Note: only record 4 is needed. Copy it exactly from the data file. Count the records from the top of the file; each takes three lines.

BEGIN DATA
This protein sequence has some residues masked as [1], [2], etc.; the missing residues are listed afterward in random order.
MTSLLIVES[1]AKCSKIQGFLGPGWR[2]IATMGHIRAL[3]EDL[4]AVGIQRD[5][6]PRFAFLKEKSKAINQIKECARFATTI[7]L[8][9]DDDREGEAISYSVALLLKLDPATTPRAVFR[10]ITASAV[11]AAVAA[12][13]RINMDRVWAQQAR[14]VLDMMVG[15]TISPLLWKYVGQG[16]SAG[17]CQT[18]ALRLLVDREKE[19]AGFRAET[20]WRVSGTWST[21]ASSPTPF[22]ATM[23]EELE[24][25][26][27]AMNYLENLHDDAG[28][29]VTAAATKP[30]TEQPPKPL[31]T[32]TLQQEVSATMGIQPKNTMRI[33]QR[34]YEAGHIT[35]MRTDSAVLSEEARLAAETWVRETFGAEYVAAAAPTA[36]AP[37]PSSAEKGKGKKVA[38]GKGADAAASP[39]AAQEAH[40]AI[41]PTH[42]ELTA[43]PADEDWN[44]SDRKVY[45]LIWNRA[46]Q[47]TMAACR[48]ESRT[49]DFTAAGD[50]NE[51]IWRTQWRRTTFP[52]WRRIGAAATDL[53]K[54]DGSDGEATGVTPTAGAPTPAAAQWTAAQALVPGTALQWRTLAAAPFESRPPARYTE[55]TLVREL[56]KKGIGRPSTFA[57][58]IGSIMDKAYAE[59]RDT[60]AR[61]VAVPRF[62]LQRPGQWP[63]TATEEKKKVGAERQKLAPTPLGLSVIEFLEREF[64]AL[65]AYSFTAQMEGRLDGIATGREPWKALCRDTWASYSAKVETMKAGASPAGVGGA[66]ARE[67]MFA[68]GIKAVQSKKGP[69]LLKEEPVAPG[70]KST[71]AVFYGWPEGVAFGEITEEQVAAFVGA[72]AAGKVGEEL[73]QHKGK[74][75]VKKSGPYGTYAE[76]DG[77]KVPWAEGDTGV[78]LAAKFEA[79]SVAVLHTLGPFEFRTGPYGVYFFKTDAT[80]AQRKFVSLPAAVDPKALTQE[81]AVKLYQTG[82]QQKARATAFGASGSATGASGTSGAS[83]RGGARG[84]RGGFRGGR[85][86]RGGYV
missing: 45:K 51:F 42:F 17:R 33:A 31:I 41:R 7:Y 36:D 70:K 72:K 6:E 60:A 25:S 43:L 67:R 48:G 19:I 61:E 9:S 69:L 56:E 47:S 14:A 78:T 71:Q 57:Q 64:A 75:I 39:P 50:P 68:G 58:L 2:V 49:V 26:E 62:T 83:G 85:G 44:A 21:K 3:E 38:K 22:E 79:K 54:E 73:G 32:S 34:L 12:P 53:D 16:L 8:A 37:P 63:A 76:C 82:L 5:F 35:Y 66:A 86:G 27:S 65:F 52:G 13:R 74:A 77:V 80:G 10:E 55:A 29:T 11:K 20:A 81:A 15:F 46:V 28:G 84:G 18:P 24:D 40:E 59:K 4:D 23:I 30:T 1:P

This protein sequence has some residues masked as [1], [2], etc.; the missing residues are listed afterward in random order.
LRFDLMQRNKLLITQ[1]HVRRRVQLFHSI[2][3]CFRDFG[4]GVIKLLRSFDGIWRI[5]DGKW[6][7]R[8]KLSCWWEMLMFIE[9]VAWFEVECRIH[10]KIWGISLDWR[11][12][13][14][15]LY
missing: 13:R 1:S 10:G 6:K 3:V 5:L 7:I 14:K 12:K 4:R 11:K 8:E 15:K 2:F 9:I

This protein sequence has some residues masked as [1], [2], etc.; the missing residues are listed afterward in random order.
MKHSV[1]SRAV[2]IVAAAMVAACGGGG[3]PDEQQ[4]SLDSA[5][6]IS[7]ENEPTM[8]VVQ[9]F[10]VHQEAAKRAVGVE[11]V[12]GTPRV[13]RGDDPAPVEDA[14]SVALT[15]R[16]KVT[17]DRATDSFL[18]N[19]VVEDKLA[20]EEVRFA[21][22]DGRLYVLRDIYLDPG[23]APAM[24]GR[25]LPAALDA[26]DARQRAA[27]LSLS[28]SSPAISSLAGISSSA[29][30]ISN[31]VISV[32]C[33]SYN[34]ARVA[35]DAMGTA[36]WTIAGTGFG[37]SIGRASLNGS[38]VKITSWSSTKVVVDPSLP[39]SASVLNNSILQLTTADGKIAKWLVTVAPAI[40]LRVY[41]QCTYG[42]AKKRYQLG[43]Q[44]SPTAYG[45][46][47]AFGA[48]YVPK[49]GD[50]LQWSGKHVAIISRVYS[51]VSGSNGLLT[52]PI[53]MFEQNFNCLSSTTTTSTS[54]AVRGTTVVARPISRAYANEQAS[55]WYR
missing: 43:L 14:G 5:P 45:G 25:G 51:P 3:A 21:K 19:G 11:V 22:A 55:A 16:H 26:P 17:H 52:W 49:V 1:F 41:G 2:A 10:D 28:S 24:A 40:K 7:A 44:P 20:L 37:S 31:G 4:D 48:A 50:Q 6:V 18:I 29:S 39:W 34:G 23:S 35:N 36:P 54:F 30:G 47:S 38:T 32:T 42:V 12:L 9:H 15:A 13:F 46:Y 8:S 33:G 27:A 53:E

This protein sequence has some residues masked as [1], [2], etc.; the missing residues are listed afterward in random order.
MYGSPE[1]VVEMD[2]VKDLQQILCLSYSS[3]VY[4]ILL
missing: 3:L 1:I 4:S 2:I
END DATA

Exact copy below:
This protein sequence has some residues masked as [1], [2], etc.; the missing residues are listed afterward in random order.
MYGSPE[1]VVEMD[2]VKDLQQILCLSYSS[3]VY[4]ILL
missing: 3:L 1:I 4:S 2:I